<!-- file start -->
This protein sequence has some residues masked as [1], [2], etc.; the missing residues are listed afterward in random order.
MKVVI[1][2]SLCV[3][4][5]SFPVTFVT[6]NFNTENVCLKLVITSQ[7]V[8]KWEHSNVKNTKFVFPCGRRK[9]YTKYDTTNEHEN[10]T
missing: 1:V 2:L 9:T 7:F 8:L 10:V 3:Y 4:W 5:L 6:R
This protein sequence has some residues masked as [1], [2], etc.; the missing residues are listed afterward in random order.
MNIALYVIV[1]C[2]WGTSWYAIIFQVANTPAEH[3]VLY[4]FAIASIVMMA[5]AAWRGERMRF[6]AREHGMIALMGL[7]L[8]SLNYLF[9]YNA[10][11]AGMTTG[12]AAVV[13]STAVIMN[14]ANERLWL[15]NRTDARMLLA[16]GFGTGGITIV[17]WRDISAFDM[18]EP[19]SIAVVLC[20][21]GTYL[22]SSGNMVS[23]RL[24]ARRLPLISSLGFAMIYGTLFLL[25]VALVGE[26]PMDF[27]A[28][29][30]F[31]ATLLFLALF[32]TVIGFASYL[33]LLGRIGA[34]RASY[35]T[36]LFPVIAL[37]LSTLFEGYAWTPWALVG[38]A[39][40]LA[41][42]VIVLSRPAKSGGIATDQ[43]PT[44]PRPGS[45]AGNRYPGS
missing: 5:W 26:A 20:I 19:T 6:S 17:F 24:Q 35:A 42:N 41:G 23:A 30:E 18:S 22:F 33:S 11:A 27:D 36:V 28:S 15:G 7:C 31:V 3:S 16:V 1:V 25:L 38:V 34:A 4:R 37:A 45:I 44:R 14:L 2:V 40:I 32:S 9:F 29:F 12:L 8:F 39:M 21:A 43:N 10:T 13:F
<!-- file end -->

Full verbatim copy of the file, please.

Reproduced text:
This protein sequence has some residues masked as [1], [2], etc.; the missing residues are listed afterward in random order.
MKVVI[1][2]SLCV[3][4][5]SFPVTFVT[6]NFNTENVCLKLVITSQ[7]V[8]KWEHSNVKNTKFVFPCGRRK[9]YTKYDTTNEHEN[10]T
missing: 1:V 2:L 9:T 7:F 8:L 10:V 3:Y 4:W 5:L 6:R
This protein sequence has some residues masked as [1], [2], etc.; the missing residues are listed afterward in random order.
MNIALYVIV[1]C[2]WGTSWYAIIFQVANTPAEH[3]VLY[4]FAIASIVMMA[5]AAWRGERMRF[6]AREHGMIALMGL[7]L[8]SLNYLF[9]YNA[10][11]AGMTTG[12]AAVV[13]STAVIMN[14]ANERLWL[15]NRTDARMLLA[16]GFGTGGITIV[17]WRDISAFDM[18]EP[19]SIAVVLC[20][21]GTYL[22]SSGNMVS[23]RL[24]ARRLPLISSLGFAMIYGTLFLL[25]VALVGE[26]PMDF[27]A[28][29][30]F[31]ATLLFLALF[32]TVIGFASYL[33]LLGRIGA[34]RASY[35]T[36]LFPVIAL[37]LSTLFEGYAWTPWALVG[38]A[39][40]LA[41][42]VIVLSRPAKSGGIATDQ[43]PT[44]PRPGS[45]AGNRYPGS
missing: 5:W 26:A 20:I 19:T 6:S 17:F 24:Q 35:A 42:N 41:G 23:A 30:E 18:S 22:F 33:S 11:A 27:D 36:V 28:S 15:G 7:C 31:V 3:S 16:V 1:V 25:L 38:V 34:A 4:R 37:A 45:I 44:R 14:L 2:V 40:I 32:S 9:F 29:F 12:L 8:F 39:M 21:A 43:N 10:T 13:F